TRAIN Z332, CARRIAGE 6, SEAT 114 – This is the worst.

Third class on a crowded Chinese train for 16 hours. People are smoking. Nearby, somebody is watching loud videos on their phone. The chairs on this train are too upright to sleep in… so I’m writing you instead (and taking pictures). It’s 2:24 a.m…


Kate and the kids trying to make themselves comfortable on the train

Remote Regions

Greetings from somewhere in the middle of China.

We were in Chengdu, the capital city of Sichuan Province, for a few days. We saw pandas, ate spicy Sichuan-style food, and went to the opera. A few hours ago, we went to the train station and caught a westbound train…

We’re entering China’s remote regions now, where it’ll be less populated and less developed. Next stop: Xining.

This is the most uncomfortable passenger train I’ve ever been on. But that’s okay. We’ve traveled almost 20,000 miles by bus and rail since we left home. We’re pretty used to it now. Only 11 hours left…

Construction Carnage

Just read a great blog post by hedge fund manager Harris Kupperman, who lives in Miami. He says Miami real estate prices are about to collapse…

“The pace of decline has clearly accelerated recently,” he says. “Most properties on South Beach (where I live) are off by 20 to 35% from peak prices, but that is nothing compared to the carnage across the bridge in areas like Brickell and Edgewater…”

“The basic law of Miami condo pricing is that if prices stop going up, they collapse…”

Cement Shells

I did the same analysis on Miami in 2006. I went to Miami; talked to brokers, analysts, condo investors, and developers. I came to the same conclusion.

A few months later, Miami real estate prices DID collapse. I even picked out two banks with big exposure to Miami developers that I said would go bust. Both of them did go bust.

Anyway, here in China I see a “Miami construction boom” in every town we pass through. It’s astonishing. We see dozens of high-rise cement shells with cranes on their roofs every hour. It’s like Miami x50.

Surely they’re overbuilding? Surely prices are too high to clear all this supply? Surely, as in Miami, because of the maintenance fees, once prices start falling, they’ll collapse? And surely the banks, who loaned all the money to finance these projects, will collapse, too?

– Tom Dyson

P.S. I tried to capture the construction boom here in pictures from the train today. (The train is the best place to see it.) These pictures all come from ONE CITY, the city of Lanzhou.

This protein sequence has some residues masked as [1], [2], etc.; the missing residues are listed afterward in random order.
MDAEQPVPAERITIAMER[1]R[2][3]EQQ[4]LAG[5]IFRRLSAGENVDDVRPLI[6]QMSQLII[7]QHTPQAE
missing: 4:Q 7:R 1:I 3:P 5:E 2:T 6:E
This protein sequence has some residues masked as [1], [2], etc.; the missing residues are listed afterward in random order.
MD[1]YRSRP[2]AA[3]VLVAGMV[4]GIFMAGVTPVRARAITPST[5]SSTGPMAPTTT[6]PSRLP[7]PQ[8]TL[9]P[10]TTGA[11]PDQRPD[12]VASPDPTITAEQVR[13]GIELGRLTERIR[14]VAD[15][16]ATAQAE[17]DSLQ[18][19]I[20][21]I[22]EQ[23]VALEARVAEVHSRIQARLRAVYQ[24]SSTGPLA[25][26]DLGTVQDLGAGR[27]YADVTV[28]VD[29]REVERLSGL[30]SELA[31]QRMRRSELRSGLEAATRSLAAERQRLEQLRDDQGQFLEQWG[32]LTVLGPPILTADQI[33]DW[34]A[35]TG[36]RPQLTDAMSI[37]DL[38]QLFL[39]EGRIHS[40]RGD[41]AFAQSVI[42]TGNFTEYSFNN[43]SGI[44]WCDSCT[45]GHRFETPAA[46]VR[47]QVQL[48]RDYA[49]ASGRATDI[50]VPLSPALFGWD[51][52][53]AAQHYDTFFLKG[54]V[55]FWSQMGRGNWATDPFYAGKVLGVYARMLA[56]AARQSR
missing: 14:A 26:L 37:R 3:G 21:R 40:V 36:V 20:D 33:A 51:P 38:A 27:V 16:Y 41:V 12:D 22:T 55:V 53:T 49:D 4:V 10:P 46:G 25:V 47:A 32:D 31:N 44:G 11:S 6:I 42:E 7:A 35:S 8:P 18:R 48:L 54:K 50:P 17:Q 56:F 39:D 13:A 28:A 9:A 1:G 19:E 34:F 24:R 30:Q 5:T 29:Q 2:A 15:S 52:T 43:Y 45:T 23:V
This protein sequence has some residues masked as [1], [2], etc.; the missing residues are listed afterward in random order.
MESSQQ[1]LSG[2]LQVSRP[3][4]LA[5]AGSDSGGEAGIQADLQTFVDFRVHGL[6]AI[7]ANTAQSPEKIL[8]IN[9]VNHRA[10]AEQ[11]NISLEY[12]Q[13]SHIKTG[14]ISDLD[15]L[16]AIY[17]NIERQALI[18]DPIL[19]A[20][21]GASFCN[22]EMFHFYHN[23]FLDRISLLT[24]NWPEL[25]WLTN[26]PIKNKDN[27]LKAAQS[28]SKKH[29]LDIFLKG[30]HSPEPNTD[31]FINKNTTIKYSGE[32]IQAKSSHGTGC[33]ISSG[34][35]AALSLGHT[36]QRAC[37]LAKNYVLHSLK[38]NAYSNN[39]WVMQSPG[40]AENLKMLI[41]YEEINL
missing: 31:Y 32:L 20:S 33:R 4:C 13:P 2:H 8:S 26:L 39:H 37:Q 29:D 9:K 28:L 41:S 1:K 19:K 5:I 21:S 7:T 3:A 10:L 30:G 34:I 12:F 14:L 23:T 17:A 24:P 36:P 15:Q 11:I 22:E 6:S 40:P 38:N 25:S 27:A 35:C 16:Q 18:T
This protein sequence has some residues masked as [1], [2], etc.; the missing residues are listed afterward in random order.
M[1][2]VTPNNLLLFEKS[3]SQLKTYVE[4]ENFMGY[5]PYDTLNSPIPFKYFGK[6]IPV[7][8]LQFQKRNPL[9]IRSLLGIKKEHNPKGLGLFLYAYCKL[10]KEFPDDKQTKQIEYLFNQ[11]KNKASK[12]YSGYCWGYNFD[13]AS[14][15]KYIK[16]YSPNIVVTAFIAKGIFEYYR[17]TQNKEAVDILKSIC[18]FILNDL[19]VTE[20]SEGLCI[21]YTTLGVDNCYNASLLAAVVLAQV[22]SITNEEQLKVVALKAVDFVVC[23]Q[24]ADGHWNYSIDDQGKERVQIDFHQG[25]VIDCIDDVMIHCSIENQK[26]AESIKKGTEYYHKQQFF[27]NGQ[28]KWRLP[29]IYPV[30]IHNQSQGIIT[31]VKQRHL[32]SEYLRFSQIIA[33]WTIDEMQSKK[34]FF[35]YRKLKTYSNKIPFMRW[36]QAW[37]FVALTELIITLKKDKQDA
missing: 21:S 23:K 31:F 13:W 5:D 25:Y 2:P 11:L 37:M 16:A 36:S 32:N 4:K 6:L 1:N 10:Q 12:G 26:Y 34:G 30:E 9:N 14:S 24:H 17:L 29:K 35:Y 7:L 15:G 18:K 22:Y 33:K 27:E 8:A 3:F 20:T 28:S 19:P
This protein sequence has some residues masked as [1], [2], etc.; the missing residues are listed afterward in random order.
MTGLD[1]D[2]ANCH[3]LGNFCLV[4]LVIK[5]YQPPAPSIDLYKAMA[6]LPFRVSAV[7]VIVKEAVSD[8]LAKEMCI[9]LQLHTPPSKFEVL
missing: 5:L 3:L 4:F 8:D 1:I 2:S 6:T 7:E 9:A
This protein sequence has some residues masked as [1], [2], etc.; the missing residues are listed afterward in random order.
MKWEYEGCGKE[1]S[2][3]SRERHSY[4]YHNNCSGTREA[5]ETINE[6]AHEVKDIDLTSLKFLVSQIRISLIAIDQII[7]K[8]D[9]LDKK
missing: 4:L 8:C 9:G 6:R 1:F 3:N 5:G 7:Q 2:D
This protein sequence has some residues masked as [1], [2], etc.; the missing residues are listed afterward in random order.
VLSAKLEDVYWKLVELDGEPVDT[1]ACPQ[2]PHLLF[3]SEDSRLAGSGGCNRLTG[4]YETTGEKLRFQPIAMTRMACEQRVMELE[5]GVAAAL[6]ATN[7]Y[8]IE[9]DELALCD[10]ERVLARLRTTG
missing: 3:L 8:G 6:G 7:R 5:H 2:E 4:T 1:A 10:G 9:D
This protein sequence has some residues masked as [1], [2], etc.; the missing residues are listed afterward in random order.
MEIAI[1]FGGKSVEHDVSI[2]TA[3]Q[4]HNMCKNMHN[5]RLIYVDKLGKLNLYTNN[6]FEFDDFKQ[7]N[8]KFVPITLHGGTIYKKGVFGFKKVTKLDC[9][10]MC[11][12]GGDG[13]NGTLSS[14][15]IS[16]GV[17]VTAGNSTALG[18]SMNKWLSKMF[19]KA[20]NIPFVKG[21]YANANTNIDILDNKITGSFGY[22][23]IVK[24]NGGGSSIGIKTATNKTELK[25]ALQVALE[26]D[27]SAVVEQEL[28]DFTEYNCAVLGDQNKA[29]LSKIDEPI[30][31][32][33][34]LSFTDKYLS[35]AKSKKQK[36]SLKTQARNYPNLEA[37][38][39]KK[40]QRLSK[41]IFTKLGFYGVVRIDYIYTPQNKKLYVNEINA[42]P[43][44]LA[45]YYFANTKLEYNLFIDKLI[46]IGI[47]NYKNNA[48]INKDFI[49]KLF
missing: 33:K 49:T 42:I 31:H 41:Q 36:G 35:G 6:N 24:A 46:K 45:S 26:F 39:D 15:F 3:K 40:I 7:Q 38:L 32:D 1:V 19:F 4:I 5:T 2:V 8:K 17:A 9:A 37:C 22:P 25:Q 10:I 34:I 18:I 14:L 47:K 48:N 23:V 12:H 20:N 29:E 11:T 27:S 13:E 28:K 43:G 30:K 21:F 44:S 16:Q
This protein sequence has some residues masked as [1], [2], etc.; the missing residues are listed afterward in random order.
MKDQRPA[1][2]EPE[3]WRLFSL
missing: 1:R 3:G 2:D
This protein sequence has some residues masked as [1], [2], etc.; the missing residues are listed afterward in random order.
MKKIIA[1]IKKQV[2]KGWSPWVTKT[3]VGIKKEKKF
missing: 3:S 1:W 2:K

By population, Lanzhou is the 40th-largest city in China.

Every city and town we’ve been to in China looks the same as this right now…






Reader question: I have a question about these empty concrete cities in China. In one of the pictures you sent, all the buildings on the left side have a crane next to them. On the right side, no cranes, but the buildings still look like shells with no interior features. Are these buildings an active work in progress in your opinion, or are all or some of these buildings construction ruins? People have been talking about a property crash and debt implosion in China for the last five years and it never seems to come…

Tom’s response: I think they’re active construction. There’s going to be an economic bust here, as I wrote above, but it’s not here yet. I don’t see any signs of financial distress in China. People are out shopping like crazy. Construction is booming. We see a few homeless people and beggars on the streets, but much fewer than you’d see in America.

I have no idea if they’ll sell all these apartments, and if so, at what price, but right now, there doesn’t seem to be a problem.

Reader question: I have to ask you a question. I am a big follower of Postcards From the Fringe. I’m curious why you always refer to Kate as your ex-wife. Does it hurt her feelings that you keep telling the world she’s your ex every time you mention her name? That can’t be good for the kids.

Tom’s response: Good question! I just read your message to Kate. She says she likes being referred to as “ex-wife.” “At least you’re acknowledging me now, which is more than I got for the last five years,” she says, with a wry smile.